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do their PR for a particular event.

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And then the person pulled out like a few days before the event;

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left the company, scrambling.

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The company pulled it off, to their credit, but, we can't just be like,

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oh, nobody's affected by our decisions.

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People are affected by our decisions and it's not just us.

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And it's not just the people in our companies.

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Although I talk about that a lot.

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It's also the, the people in our ecosystem, the people who have

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bought our products, the people who need us to provide something.

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If I decided to switch learning management systems, I still have to

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provide, you know, some kind of access, some kind of transition period, some

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kind of warning something for my people.

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I can't just suddenly not provide it.

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I mean, I can, but it's not ethical to do so if I have any other choice,

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Now I may not have any other choice.

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Something may go desperately wrong.

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And I just can't.

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But as long as I can, I need to make sure that people have at least enough warning

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to, you know, download the products that they purchased or to access the

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products that they purchased, or to ask me the questions or to have access to

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me, whatever it is, we can't just stop.

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And in an economy that moves this fast, that's hard because sometimes you sit

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down, you do a little, you know, review of where you've been and where you're going.

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Like maybe you're using the intensives planner or maybe you're not, but

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you, you sit down and you, you do an evaluation of where you are and you

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realize that this product is draining you or that product has basically no

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return on the investment you're making in it, but somebody's relying on it.

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And so you need a dénoument.

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You need- you can't just throw people off a cliff, you need a gentle letdown.

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And how do we provide a gentle letdown when we ourselves are under stress?

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Well, as intensives, it's not in our bones to do gentle anything, and it's certainly

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not in our bones to do gentle letdowns.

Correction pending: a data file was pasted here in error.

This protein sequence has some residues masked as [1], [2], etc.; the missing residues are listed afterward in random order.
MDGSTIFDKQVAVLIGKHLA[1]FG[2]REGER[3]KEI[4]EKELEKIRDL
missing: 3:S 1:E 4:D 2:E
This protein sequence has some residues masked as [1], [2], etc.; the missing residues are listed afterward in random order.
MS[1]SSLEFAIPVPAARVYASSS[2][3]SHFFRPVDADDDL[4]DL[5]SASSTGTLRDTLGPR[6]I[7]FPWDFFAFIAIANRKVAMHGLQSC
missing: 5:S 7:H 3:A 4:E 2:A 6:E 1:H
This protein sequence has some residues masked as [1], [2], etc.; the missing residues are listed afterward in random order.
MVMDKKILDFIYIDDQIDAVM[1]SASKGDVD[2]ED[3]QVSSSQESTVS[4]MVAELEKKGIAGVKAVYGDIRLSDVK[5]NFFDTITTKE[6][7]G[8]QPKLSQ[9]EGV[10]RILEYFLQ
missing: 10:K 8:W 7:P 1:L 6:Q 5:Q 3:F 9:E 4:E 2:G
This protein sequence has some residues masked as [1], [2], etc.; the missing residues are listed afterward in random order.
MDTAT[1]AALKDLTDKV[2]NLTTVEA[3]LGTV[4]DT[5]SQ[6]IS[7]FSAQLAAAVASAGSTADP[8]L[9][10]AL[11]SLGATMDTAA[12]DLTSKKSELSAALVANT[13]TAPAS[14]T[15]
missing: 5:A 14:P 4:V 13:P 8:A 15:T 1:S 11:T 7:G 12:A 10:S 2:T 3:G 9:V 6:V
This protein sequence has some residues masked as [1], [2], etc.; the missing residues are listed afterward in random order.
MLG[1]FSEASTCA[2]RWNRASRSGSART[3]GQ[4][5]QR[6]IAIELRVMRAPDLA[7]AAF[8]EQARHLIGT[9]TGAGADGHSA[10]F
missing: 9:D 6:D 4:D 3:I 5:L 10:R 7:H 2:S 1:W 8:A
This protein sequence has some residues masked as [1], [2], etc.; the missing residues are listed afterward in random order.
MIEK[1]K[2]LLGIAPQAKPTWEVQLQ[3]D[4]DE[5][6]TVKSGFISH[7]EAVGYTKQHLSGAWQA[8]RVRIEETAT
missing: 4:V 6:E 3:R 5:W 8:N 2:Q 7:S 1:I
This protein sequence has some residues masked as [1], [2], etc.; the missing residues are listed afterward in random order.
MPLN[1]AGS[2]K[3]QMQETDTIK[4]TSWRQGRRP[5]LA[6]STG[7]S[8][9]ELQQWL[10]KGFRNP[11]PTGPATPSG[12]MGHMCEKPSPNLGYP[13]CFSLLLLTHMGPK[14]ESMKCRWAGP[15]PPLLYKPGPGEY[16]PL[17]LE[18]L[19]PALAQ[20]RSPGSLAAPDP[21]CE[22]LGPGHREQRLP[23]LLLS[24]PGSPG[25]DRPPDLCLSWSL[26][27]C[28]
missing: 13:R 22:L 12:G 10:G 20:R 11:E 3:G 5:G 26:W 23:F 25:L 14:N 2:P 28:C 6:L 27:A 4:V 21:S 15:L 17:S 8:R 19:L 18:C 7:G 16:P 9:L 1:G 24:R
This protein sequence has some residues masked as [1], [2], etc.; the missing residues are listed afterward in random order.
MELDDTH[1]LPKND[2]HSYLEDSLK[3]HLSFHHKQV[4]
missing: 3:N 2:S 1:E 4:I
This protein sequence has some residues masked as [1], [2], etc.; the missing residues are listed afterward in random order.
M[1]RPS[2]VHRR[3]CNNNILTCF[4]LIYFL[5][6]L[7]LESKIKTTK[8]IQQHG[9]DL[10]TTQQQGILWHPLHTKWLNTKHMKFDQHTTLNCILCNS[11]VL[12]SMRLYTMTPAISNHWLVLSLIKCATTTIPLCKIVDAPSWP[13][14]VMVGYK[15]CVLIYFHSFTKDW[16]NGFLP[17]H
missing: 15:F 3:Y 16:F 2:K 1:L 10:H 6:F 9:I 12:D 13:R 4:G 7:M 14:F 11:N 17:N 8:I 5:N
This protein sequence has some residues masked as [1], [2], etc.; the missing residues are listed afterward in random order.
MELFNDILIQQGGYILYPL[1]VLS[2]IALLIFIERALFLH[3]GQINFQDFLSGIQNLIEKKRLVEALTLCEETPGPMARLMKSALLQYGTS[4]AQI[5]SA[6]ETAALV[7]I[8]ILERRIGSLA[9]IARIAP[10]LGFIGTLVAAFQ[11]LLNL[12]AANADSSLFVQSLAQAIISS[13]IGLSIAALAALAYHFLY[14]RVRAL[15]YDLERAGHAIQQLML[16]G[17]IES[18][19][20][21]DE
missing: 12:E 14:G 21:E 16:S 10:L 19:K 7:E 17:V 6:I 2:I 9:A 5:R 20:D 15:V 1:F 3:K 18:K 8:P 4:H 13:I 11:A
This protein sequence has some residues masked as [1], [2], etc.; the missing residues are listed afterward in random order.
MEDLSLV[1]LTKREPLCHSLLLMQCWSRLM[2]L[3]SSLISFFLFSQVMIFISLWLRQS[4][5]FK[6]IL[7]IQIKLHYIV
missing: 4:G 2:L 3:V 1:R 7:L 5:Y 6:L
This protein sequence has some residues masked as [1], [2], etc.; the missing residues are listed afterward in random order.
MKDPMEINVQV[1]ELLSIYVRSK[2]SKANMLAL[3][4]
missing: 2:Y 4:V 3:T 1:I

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And so what's really important, especially if you're intensive, is that you get

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somebody who is less emotionally wrapped up in the process than you are on board

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in the room immediately, and be like, okay, I need to get rid of this product,

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or I need to, to transition out of this.

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How are we gonna do that gracefully, how are we gonna take a, a good look at, at

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who is relying on this and how they're relying on it and make sure that they

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have the opportunity to make the shift.

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Here's another one.

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I've been trying to switch off of my current learning

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management system to a new one.

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And the reason that I'm trying to do that is because they told me that I would

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be allowed to continue at the old fee structure, even when they implemented

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a new fee structure and then they just emailed and said, you have a month.

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And then we're changing your fee structure to the new fee structure,

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which doesn't work for me.

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It's not.

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It doesn't make business sense to me.

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So I need to be shifting, but they- because they told me it was gonna be

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okay, I stopped thinking about it.

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If they had said from the beginning, "Okay.

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Yeah.

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In four months we're gonna be transitioning everybody

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to the new fee structure.

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So if that doesn't work for you we would encourage you to start figuring

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out what else you're gonna do now."

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That would've been ethical.